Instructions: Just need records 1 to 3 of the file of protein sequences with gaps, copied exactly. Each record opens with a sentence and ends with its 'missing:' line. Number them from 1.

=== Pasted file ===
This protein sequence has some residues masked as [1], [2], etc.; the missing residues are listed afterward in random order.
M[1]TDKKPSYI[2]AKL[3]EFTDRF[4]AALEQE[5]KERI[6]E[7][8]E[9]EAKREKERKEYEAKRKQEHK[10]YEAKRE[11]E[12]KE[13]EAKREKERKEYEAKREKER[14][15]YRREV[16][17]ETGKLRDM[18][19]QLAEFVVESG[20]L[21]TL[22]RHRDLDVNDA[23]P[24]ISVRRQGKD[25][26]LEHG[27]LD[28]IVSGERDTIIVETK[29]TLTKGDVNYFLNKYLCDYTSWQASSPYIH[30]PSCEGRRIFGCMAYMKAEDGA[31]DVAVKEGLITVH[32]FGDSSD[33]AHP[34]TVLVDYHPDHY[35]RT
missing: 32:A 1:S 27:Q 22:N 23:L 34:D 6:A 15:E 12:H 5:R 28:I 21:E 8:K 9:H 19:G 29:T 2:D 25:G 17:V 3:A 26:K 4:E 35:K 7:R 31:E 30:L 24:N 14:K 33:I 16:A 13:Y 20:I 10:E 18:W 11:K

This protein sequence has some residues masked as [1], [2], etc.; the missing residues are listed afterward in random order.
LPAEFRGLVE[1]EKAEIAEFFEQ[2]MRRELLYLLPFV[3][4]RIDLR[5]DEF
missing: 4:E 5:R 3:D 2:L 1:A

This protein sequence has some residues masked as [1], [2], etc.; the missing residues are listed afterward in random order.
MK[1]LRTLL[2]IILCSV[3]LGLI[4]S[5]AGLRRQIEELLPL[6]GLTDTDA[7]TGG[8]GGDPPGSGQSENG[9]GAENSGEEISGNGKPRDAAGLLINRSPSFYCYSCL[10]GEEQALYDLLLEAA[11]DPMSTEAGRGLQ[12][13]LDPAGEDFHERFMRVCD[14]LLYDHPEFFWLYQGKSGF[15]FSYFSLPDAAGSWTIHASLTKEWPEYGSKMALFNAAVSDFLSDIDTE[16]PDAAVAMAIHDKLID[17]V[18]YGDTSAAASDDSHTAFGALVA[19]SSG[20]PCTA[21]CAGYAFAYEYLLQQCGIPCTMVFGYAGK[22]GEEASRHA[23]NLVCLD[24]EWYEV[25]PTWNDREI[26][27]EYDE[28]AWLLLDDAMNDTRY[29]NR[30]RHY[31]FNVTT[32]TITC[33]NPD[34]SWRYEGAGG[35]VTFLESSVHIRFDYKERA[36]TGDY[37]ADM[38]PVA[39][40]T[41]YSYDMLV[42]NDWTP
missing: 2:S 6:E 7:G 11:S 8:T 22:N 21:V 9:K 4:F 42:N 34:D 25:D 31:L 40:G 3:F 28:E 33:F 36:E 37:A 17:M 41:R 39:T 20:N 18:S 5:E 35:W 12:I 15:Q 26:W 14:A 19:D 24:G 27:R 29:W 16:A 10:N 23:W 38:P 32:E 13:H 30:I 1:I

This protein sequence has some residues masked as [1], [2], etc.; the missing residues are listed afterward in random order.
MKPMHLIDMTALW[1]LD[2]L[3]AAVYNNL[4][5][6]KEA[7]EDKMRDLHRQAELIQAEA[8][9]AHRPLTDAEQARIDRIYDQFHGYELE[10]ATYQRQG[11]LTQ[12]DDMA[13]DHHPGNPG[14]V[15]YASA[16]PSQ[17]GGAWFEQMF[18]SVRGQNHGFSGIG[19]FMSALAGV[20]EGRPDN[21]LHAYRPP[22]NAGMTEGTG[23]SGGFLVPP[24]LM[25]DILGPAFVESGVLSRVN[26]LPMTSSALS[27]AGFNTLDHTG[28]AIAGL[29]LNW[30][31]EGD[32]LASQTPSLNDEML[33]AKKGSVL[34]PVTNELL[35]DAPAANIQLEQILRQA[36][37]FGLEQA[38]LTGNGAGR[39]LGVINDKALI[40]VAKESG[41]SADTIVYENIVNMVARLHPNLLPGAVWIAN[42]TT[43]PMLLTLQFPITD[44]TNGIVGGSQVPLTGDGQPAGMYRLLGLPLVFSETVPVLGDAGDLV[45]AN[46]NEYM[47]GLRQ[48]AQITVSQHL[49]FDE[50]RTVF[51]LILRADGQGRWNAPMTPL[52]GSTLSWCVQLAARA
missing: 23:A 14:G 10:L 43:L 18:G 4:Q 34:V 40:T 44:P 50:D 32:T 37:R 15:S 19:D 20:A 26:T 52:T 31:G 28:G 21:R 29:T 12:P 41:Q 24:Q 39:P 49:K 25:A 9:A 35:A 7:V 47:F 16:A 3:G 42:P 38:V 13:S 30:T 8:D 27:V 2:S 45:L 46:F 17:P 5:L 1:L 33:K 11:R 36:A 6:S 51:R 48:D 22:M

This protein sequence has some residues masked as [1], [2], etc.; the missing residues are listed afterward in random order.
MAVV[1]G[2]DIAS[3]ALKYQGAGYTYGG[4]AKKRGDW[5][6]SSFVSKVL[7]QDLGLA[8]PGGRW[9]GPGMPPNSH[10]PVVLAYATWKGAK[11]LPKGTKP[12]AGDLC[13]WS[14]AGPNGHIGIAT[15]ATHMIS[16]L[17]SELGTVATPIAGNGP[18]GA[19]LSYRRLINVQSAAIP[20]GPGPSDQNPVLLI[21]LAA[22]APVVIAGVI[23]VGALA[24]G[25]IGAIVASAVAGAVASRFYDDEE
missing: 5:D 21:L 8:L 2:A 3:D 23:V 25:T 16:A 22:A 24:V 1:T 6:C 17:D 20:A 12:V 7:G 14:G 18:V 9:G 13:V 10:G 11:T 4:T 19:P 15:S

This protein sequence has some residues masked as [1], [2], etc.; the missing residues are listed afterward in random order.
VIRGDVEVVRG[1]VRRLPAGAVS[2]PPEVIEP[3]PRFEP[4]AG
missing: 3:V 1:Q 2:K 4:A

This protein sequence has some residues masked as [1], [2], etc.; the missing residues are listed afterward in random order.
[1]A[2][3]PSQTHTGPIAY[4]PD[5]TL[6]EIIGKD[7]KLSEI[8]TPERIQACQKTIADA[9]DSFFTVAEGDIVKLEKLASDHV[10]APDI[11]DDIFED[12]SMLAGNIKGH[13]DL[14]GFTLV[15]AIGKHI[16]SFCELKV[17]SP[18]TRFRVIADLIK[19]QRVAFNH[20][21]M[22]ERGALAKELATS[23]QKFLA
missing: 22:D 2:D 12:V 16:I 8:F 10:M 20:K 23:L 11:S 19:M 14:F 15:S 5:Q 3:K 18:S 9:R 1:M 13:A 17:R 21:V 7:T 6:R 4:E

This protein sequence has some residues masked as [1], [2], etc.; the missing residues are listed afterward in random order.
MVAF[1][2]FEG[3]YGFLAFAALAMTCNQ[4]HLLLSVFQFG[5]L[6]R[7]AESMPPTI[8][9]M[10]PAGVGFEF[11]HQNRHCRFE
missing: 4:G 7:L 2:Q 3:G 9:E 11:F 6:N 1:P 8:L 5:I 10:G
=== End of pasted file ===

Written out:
This protein sequence has some residues masked as [1], [2], etc.; the missing residues are listed afterward in random order.
M[1]TDKKPSYI[2]AKL[3]EFTDRF[4]AALEQE[5]KERI[6]E[7][8]E[9]EAKREKERKEYEAKRKQEHK[10]YEAKRE[11]E[12]KE[13]EAKREKERKEYEAKREKER[14][15]YRREV[16][17]ETGKLRDM[18][19]QLAEFVVESG[20]L[21]TL[22]RHRDLDVNDA[23]P[24]ISVRRQGKD[25][26]LEHG[27]LD[28]IVSGERDTIIVETK[29]TLTKGDVNYFLNKYLCDYTSWQASSPYIH[30]PSCEGRRIFGCMAYMKAEDGA[31]DVAVKEGLITVH[32]FGDSSD[33]AHP[34]TVLVDYHPDHY[35]RT
missing: 32:A 1:S 27:Q 22:N 23:L 34:D 6:A 15:E 12:H 5:R 28:I 21:E 8:K 9:H 19:G 29:T 2:D 25:G 17:V 3:A 26:K 4:E 35:K 7:R 31:E 30:L 24:N 14:K 33:I 16:A 13:Y 20:I 10:E 18:W 11:K

This protein sequence has some residues masked as [1], [2], etc.; the missing residues are listed afterward in random order.
LPAEFRGLVE[1]EKAEIAEFFEQ[2]MRRELLYLLPFV[3][4]RIDLR[5]DEF
missing: 4:E 5:R 3:D 2:L 1:A

This protein sequence has some residues masked as [1], [2], etc.; the missing residues are listed afterward in random order.
MK[1]LRTLL[2]IILCSV[3]LGLI[4]S[5]AGLRRQIEELLPL[6]GLTDTDA[7]TGG[8]GGDPPGSGQSENG[9]GAENSGEEISGNGKPRDAAGLLINRSPSFYCYSCL[10]GEEQALYDLLLEAA[11]DPMSTEAGRGLQ[12][13]LDPAGEDFHERFMRVCD[14]LLYDHPEFFWLYQGKSGF[15]FSYFSLPDAAGSWTIHASLTKEWPEYGSKMALFNAAVSDFLSDIDTE[16]PDAAVAMAIHDKLID[17]V[18]YGDTSAAASDDSHTAFGALVA[19]SSG[20]PCTA[21]CAGYAFAYEYLLQQCGIPCTMVFGYAGK[22]GEEASRHA[23]NLVCLD[24]EWYEV[25]PTWNDREI[26][27]EYDE[28]AWLLLDDAMNDTRY[29]NR[30]RHY[31]FNVTT[32]TITC[33]NPD[34]SWRYEGAGG[35]VTFLESSVHIRFDYKERA[36]TGDY[37]ADM[38]PVA[39][40]T[41]YSYDMLV[42]NDWTP
missing: 2:S 6:E 7:G 11:S 8:T 22:N 21:V 9:K 4:F 42:N 34:D 25:D 31:L 40:G 3:F 28:E 33:F 36:E 37:A 17:M 41:R 39:T 20:N 18:S 5:E 35:W 12:I 15:Q 26:W 14:A 19:D 24:G 27:R 29:W 16:A 10:N 23:W 38:P 32:E 13:H 30:I 1:I